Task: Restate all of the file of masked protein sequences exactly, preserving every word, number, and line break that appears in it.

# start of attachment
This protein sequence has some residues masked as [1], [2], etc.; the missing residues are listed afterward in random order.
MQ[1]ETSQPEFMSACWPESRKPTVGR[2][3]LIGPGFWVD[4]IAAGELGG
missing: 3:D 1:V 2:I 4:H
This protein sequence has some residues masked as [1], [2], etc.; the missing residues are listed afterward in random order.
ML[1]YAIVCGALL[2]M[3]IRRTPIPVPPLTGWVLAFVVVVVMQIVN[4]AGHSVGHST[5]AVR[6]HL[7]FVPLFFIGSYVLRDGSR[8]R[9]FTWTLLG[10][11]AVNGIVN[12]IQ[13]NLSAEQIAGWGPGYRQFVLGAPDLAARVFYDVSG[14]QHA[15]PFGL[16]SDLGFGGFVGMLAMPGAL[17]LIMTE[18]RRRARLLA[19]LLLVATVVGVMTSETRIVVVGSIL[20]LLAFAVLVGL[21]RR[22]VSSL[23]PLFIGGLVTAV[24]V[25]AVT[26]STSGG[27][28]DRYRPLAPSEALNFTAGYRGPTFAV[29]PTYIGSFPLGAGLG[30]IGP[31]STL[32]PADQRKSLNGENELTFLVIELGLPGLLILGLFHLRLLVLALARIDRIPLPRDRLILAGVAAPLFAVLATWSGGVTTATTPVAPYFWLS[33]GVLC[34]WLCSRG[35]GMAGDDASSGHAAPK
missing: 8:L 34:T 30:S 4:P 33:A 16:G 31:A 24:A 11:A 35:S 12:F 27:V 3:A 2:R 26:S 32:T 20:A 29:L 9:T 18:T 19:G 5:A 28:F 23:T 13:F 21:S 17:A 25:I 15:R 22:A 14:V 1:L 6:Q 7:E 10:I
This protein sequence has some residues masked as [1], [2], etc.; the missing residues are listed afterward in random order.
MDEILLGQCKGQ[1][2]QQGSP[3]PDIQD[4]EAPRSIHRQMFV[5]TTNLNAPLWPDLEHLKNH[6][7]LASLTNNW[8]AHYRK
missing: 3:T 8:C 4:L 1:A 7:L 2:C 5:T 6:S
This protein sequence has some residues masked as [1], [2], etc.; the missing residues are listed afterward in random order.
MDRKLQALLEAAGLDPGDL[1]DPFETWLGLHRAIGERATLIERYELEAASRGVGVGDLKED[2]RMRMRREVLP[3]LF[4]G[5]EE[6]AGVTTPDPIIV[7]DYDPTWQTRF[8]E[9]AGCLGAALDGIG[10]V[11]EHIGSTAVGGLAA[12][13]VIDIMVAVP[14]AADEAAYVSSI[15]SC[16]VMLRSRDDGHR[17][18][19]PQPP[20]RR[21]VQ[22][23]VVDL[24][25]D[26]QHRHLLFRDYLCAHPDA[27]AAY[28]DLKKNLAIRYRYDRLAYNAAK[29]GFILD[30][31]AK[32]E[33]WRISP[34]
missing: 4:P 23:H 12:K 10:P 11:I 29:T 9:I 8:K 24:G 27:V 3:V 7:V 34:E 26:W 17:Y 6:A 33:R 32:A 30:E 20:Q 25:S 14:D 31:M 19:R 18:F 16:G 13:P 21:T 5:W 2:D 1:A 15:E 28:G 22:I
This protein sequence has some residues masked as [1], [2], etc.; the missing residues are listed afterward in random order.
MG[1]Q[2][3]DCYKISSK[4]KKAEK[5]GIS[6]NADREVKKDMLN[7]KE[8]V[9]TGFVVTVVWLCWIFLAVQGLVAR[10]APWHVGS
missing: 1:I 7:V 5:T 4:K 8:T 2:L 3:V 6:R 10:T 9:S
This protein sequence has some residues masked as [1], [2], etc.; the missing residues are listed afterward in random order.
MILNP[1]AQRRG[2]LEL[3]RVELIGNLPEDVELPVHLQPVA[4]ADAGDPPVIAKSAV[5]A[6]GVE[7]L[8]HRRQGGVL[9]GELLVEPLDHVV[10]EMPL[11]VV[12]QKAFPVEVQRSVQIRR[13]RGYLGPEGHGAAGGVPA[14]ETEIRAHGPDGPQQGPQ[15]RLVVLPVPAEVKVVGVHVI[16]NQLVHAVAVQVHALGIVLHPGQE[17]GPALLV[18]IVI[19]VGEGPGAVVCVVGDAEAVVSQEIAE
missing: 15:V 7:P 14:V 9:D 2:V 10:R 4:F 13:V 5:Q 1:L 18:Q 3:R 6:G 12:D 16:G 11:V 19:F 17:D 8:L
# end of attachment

This protein sequence has some residues masked as [1], [2], etc.; the missing residues are listed afterward in random order.
MQ[1]ETSQPEFMSACWPESRKPTVGR[2][3]LIGPGFWVD[4]IAAGELGG
missing: 3:D 1:V 2:I 4:H
This protein sequence has some residues masked as [1], [2], etc.; the missing residues are listed afterward in random order.
ML[1]YAIVCGALL[2]M[3]IRRTPIPVPPLTGWVLAFVVVVVMQIVN[4]AGHSVGHST[5]AVR[6]HL[7]FVPLFFIGSYVLRDGSR[8]R[9]FTWTLLG[10][11]AVNGIVN[12]IQ[13]NLSAEQIAGWGPGYRQFVLGAPDLAARVFYDVSG[14]QHA[15]PFGL[16]SDLGFGGFVGMLAMPGAL[17]LIMTE[18]RRRARLLA[19]LLLVATVVGVMTSETRIVVVGSIL[20]LLAFAVLVGL[21]RR[22]VSSL[23]PLFIGGLVTAV[24]V[25]AVT[26]STSGG[27][28]DRYRPLAPSEALNFTAGYRGPTFAV[29]PTYIGSFPLGAGLG[30]IGP[31]STL[32]PADQRKSLNGENELTFLVIELGLPGLLILGLFHLRLLVLALARIDRIPLPRDRLILAGVAAPLFAVLATWSGGVTTATTPVAPYFWLS[33]GVLC[34]WLCSRG[35]GMAGDDASSGHAAPK
missing: 8:L 34:T 30:S 4:P 33:A 16:G 31:A 24:A 11:A 35:S 12:F 27:V 3:A 2:R 26:S 32:T 20:A 29:L 9:T 18:T 19:G 5:A 28:F 23:T 13:F 21:S 17:A 25:I 15:R 22:A 14:V 1:L 6:Q 7:E 10:I
This protein sequence has some residues masked as [1], [2], etc.; the missing residues are listed afterward in random order.
MDEILLGQCKGQ[1][2]QQGSP[3]PDIQD[4]EAPRSIHRQMFV[5]TTNLNAPLWPDLEHLKNH[6][7]LASLTNNW[8]AHYRK
missing: 3:T 8:C 4:L 1:A 7:L 2:C 5:T 6:S
This protein sequence has some residues masked as [1], [2], etc.; the missing residues are listed afterward in random order.
MDRKLQALLEAAGLDPGDL[1]DPFETWLGLHRAIGERATLIERYELEAASRGVGVGDLKED[2]RMRMRREVLP[3]LF[4]G[5]EE[6]AGVTTPDPIIV[7]DYDPTWQTRF[8]E[9]AGCLGAALDGIG[10]V[11]EHIGSTAVGGLAA[12][13]VIDIMVAVP[14]AADEAAYVSSI[15]SC[16]VMLRSRDDGHR[17][18][19]PQPP[20]RR[21]VQ[22][23]VVDL[24][25]D[26]QHRHLLFRDYLCAHPDA[27]AAY[28]DLKKNLAIRYRYDRLAYNAAK[29]GFILD[30][31]AK[32]E[33]WRISP[34]
missing: 4:P 23:H 12:K 10:P 11:I 29:T 9:I 8:K 24:G 27:V 3:V 7:V 34:E 26:W 17:Y 6:A 33:R 32:A 30:E 20:Q 25:S 14:D 31:M 19:R 18:F 16:G 13:P 21:T 5:W 2:D 1:A 15:E 28:G 22:I
This protein sequence has some residues masked as [1], [2], etc.; the missing residues are listed afterward in random order.
MG[1]Q[2][3]DCYKISSK[4]KKAEK[5]GIS[6]NADREVKKDMLN[7]KE[8]V[9]TGFVVTVVWLCWIFLAVQGLVAR[10]APWHVGS
missing: 1:I 7:V 5:T 4:K 8:T 2:L 3:V 6:R 10:T 9:S
This protein sequence has some residues masked as [1], [2], etc.; the missing residues are listed afterward in random order.
MILNP[1]AQRRG[2]LEL[3]RVELIGNLPEDVELPVHLQPVA[4]ADAGDPPVIAKSAV[5]A[6]GVE[7]L[8]HRRQGGVL[9]GELLVEPLDHVV[10]EMPL[11]VV[12]QKAFPVEVQRSVQIRR[13]RGYLGPEGHGAAGGVPA[14]ETEIRAHGPDGPQQGPQ[15]RLVVLPVPAEVKVVGVHVI[16]NQLVHAVAVQVHALGIVLHPGQE[17]GPALLV[18]IVI[19]VGEGPGAVVCVVGDAEAVVSQEIAE
missing: 15:V 7:P 14:V 9:D 2:V 10:R 4:F 13:V 5:Q 1:L 18:Q 3:R 6:G 12:D 16:G 11:V 19:F 17:D 8:L